After Tori’s MRI on February 4th, we received a call from a neurologist inviting us to come in to discuss the results.
It was in the middle of the day on a Friday – the second bad Friday in a row – so Brennan decided to stay at work and my mom went with Tori and me to the appointment. We didn’t know what we were about to hear or how important it was.
Tori napped as we waited for the doctor to come in. She was so peaceful and it kept me calm.
When Dr. Byler came in, she introduced the two medical students with her and began evaluating Tori before discussing the MRI. I don’t remember exactly what she was saying to the students, but I remember the word “spasticity” among others.
Then she pulled up the MRI images and began to explain what she saw and suspected. You can read the original post here.
She said it was likely a form of leukodystrophy and that not all could be treated. It would take bloodwork to determine the specific type Tori has.
I remember her asking me if I wanted to know what she thought it was, and I said no. Me, the researcher, didn’t want to speculate. I’m not sure what made me say that but I am glad I decided to not know. Dr. Byler even said that was wise.
Looking back, I know she knew it was Krabbe. She knew it was a death sentence.
She added that most (if not all) leukodystrophies are genetic, so we might want to put having future kids on hold. We would hear those words again many times in the next few weeks.
I felt numb and discouraged. It seemed like things were continuing to get worse and worse with every appointment.
Brennan ended up coming home early that day after I filled him in because he was too upset to continue working. We are so grateful for his employer and their graciousness throughout this ordeal.
I was obviously upset and Tori knew it. I assumed that was why I couldn’t get her to nurse, so I purposely tried to be calm and collected while holding her. She didn’t eat much the entire day.
This was not the first time she wouldn’t nurse, so we called the pediatrician. He had us come to the office immediately.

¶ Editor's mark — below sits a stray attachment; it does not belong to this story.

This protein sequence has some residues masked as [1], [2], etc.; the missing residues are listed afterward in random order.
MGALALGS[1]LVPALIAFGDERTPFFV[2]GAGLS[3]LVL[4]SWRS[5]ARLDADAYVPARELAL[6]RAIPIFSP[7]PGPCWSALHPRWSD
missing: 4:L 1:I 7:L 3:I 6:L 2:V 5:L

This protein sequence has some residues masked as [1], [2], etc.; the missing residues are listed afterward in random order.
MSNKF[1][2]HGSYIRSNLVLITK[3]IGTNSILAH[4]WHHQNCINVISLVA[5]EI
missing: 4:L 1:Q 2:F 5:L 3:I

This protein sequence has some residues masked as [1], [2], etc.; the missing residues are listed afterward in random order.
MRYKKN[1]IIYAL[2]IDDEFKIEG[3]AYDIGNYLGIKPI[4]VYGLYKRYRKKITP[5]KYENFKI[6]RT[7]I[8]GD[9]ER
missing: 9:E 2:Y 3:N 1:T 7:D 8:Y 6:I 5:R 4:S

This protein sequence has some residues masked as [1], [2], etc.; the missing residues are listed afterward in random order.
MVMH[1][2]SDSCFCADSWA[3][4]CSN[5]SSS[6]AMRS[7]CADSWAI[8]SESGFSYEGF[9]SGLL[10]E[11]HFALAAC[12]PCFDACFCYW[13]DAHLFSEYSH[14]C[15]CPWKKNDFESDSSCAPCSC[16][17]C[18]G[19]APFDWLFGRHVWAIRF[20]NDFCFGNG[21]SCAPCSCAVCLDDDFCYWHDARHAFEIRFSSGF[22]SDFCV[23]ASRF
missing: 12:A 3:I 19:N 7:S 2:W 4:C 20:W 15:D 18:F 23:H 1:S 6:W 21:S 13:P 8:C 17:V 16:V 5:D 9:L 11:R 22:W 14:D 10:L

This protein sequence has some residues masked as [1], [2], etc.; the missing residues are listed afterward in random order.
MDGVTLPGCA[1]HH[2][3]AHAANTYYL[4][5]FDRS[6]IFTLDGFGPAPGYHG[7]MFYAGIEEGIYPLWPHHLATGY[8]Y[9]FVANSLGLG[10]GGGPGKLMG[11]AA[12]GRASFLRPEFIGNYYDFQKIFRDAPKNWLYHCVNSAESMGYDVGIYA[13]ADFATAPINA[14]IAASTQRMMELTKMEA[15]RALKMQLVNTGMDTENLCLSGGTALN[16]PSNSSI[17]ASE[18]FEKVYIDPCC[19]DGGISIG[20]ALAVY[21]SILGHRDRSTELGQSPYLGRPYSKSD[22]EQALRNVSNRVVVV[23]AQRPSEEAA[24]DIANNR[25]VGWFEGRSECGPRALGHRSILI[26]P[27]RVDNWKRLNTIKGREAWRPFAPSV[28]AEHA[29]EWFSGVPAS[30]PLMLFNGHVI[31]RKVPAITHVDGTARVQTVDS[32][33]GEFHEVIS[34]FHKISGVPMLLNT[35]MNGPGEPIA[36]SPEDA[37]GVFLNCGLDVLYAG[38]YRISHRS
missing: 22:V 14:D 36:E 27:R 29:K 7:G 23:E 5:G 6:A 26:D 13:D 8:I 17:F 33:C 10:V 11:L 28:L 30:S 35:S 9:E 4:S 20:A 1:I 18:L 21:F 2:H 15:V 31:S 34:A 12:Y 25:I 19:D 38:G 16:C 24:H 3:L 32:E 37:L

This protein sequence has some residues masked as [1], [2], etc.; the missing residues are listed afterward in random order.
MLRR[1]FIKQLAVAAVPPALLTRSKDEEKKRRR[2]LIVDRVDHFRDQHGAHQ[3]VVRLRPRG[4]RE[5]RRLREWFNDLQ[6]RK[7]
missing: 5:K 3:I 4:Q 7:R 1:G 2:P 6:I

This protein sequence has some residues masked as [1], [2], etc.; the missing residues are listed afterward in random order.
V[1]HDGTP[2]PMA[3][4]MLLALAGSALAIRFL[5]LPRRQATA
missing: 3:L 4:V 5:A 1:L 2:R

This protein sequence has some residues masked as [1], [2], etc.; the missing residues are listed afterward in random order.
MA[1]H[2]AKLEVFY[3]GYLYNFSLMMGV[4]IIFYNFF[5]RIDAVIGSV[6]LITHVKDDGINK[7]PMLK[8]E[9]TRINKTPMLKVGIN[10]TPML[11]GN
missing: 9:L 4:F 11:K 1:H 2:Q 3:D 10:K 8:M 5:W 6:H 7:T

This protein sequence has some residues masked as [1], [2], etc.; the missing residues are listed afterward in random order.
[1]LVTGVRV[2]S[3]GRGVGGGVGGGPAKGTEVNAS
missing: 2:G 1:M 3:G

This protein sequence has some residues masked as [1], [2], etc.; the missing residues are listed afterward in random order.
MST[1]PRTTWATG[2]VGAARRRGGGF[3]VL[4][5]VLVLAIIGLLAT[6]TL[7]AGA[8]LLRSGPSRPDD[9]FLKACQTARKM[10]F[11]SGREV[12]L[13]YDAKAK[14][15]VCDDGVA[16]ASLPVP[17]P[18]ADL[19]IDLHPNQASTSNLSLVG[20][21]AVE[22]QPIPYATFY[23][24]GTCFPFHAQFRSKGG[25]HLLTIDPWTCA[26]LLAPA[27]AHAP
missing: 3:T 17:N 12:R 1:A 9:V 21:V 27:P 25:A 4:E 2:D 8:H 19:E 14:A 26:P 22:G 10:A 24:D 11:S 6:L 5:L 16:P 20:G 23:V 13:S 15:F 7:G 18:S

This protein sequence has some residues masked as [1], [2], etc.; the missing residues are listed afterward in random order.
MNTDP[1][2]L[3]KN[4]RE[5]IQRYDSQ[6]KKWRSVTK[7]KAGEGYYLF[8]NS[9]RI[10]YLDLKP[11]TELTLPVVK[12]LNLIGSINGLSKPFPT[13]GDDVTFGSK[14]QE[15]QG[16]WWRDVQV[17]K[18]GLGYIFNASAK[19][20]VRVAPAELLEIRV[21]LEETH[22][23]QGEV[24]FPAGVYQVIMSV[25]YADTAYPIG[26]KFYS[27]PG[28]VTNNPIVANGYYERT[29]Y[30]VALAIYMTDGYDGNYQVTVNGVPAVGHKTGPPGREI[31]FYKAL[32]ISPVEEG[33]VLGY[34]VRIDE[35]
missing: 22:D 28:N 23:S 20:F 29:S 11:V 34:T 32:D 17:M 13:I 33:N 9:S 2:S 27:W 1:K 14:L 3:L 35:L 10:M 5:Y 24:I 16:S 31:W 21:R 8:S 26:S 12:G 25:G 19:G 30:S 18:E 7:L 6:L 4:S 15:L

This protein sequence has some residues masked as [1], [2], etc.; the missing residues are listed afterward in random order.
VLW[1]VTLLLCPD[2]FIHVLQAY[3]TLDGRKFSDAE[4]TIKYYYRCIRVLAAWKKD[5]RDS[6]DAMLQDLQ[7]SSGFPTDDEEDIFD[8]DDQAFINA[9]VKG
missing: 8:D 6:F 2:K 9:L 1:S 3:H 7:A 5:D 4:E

Dr. Krall discussed options with us and recommended a feeding tube (NG), which we would have to have done at Hershey Medical Center. He made arrangements and we went home to wait for the hospital to call to say they had a room open.
Somehow, in our stress, it didn’t register that we might be there for a few days. We thought they would insert the tube and we would go home that night. Because of that, my mom stayed home and we didn’t pack anything.
Sure enough, they admitted her to the children’s hospital.
Right around that time, our pastor texted and asked if we needed anything, like dinner. I had my mom pack up stuff for us and then our pastor and one of the deacons came to the hospital with our stuff, dinner, and snacks. That would be the first act of amazing kindness that would come our way this year.
As we look back one year, the day was obviously tragic, but it was also filled with goodness, joy, kindness. We were surrounded in love by so many.
Little did we know that we were going to need that love so much more in the days to come.
One thought on “One Year Ago Today: The Leukodystrophy Diagnosis”
brennan,lesa, Icontinue to have little tori in my thoughts & prayers. God always answers prayers, & still can preform a complete transformation to the good in her little body!! I also pray for strength, peace in both ur hearts. Much love goes to the whole family! thank you both for sharing ur deepest concerns. love & hugs! dolly s
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